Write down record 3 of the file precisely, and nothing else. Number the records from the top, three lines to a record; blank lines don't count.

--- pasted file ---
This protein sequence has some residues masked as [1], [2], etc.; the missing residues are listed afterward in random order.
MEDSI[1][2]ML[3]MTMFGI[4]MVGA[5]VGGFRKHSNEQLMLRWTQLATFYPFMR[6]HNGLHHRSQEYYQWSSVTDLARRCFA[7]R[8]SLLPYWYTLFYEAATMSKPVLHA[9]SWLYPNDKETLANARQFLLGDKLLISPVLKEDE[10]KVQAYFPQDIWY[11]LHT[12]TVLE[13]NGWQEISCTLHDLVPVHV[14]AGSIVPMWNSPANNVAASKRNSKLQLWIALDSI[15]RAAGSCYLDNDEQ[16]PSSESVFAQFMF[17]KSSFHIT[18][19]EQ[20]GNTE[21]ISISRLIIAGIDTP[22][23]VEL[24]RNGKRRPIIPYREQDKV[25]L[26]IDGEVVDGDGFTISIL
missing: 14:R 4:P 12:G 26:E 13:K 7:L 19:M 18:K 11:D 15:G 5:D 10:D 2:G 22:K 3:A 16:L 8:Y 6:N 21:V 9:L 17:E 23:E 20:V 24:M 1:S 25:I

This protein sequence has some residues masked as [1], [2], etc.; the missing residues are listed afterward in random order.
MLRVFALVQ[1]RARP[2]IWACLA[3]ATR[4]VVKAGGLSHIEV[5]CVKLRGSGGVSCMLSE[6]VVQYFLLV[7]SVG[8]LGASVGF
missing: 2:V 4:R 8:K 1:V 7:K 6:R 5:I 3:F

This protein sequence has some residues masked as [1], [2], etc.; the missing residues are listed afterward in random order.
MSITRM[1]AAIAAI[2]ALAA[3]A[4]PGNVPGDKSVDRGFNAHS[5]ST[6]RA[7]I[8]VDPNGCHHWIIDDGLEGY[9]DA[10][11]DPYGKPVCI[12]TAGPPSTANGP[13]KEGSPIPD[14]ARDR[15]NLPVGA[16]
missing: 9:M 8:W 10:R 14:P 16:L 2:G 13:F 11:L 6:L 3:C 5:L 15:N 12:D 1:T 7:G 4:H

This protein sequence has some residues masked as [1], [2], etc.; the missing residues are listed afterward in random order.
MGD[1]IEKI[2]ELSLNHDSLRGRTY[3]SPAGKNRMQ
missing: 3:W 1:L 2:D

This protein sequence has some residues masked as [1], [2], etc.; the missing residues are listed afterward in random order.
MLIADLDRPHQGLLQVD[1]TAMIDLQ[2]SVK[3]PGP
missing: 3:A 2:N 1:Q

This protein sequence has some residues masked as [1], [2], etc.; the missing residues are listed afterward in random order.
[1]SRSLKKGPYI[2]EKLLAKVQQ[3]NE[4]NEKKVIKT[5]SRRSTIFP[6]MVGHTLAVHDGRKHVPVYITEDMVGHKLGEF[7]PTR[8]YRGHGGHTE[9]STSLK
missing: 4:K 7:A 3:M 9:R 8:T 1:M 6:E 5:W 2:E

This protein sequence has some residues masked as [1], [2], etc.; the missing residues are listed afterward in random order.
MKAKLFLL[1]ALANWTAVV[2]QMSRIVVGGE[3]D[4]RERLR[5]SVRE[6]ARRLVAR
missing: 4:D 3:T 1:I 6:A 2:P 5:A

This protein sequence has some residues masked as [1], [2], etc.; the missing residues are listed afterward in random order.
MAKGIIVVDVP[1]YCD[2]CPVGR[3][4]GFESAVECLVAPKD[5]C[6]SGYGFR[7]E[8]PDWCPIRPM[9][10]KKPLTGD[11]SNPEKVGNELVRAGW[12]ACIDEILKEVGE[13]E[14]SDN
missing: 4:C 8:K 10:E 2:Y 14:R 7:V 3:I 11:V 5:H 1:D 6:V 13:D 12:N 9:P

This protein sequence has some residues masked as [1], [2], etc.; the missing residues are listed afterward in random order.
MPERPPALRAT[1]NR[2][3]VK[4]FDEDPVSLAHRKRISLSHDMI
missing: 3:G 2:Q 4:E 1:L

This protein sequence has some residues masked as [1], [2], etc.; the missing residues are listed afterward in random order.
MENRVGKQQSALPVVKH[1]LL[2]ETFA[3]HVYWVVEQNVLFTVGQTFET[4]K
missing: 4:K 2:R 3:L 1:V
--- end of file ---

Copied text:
This protein sequence has some residues masked as [1], [2], etc.; the missing residues are listed afterward in random order.
MSITRM[1]AAIAAI[2]ALAA[3]A[4]PGNVPGDKSVDRGFNAHS[5]ST[6]RA[7]I[8]VDPNGCHHWIIDDGLEGY[9]DA[10][11]DPYGKPVCI[12]TAGPPSTANGP[13]KEGSPIPD[14]ARDR[15]NLPVGA[16]
missing: 9:M 8:W 10:R 14:P 16:L 2:G 13:F 11:L 6:L 3:C 5:L 15:N 12:D 1:T 7:G 4:H